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Methods for Determining Historical Range of Variability

  • Hope C. Humphries
  • Patrick S. Bourgeron

Abstract

Previous chapters have emphasized the dynamic nature of ecosystems, including the occurrence of periodic disturbances. Consequently, current ecosystem composition, structure, and function are likely to operate within ranges of variability that arise from climatic variability, disturbance, and the effects of human activities (Bourgeron and Jensen, 1994; Kaufmann et al., 1994; Morgan et al., 1994; Cissel et al., 1998). Understanding the magnitude and direction of anthropogenic impacts requires knowledge of the range of fluctuations historically experienced by ecosystems as a result of variability in climatic conditions, disturbance regimes, and their interactions (Swetnam and Betancourt, 1998). Therefore, the determination of the historical range of variability (HRV) in key ecosystem patterns and processes is an important part of ecological assessments and results in the characterization of the range of variability in conditions to which ecosystem components (e.g., species) are adapted (Bourgeron and Jensen, 1994; Morgan et al., 1994; Swanson et al., 1994). HRV provides a baseline for evaluating anthropogenic changes and a means for identifying the potential for surprise events to occur (Holling, 1986). Historical conditions serve as a model of the functioning of ecosystems under unmodified disturbance regimes and alternative land-use scenarios. Ecosystem patterns and processes operate at multiple hierarchically structured spatial and temporal scales, and therefore the determination of HRV should be conducted at scales that both meet the objectives of the assessment and are appropriate for the patterns and processes of interest (Bourgeron et al., 1994).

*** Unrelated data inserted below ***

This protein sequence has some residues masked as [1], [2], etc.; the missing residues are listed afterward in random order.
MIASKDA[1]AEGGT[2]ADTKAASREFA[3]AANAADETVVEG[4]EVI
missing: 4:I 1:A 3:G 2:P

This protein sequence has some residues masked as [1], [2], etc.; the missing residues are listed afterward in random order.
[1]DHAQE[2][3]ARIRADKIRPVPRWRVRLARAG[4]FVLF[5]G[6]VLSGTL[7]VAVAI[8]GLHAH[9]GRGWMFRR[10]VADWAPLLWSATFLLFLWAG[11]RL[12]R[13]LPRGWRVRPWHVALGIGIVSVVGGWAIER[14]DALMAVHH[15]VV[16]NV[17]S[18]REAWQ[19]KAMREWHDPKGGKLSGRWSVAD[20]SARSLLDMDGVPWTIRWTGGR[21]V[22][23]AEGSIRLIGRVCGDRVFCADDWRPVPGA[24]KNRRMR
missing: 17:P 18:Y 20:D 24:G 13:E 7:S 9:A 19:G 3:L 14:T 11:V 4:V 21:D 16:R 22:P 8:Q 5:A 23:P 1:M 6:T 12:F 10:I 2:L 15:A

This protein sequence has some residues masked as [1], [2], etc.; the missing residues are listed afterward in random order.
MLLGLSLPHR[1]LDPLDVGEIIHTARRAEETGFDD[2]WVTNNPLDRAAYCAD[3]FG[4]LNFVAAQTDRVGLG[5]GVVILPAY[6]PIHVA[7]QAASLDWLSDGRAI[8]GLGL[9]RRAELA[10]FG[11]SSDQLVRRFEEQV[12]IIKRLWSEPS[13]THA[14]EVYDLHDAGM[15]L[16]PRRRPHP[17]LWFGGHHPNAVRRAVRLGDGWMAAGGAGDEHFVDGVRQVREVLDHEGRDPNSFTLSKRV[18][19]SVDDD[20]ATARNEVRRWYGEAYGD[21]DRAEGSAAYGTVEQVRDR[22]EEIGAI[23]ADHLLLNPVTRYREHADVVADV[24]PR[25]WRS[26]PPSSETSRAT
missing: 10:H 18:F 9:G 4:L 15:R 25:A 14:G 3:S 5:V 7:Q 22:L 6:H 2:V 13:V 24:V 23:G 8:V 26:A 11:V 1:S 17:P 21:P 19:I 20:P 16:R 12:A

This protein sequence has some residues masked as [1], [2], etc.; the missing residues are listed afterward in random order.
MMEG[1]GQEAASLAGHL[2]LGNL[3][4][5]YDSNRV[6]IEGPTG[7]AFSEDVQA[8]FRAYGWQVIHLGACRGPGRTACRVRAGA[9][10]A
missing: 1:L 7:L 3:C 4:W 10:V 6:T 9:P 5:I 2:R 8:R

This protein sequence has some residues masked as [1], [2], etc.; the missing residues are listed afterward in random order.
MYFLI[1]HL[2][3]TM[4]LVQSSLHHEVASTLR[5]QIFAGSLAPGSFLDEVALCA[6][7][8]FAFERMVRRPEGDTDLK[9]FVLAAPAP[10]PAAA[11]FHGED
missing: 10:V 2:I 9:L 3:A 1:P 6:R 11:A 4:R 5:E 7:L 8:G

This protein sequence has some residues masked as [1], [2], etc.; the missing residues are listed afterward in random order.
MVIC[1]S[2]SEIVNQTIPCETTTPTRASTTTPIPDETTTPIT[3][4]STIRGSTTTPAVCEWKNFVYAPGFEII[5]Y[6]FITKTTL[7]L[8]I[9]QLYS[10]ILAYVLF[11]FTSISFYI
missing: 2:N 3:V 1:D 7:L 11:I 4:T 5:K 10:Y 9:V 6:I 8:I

Keywords

Pollen Analysis Fire Regime Disturbance Regime Fire History Plant Macrofossil 
These keywords were added by machine and not by the authors. This process is experimental and the keywords may be updated as the learning algorithm improves.

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Copyright information

© Springer Science+Business Media New York 2001

Authors and Affiliations

  • Hope C. Humphries
  • Patrick S. Bourgeron

There are no affiliations available

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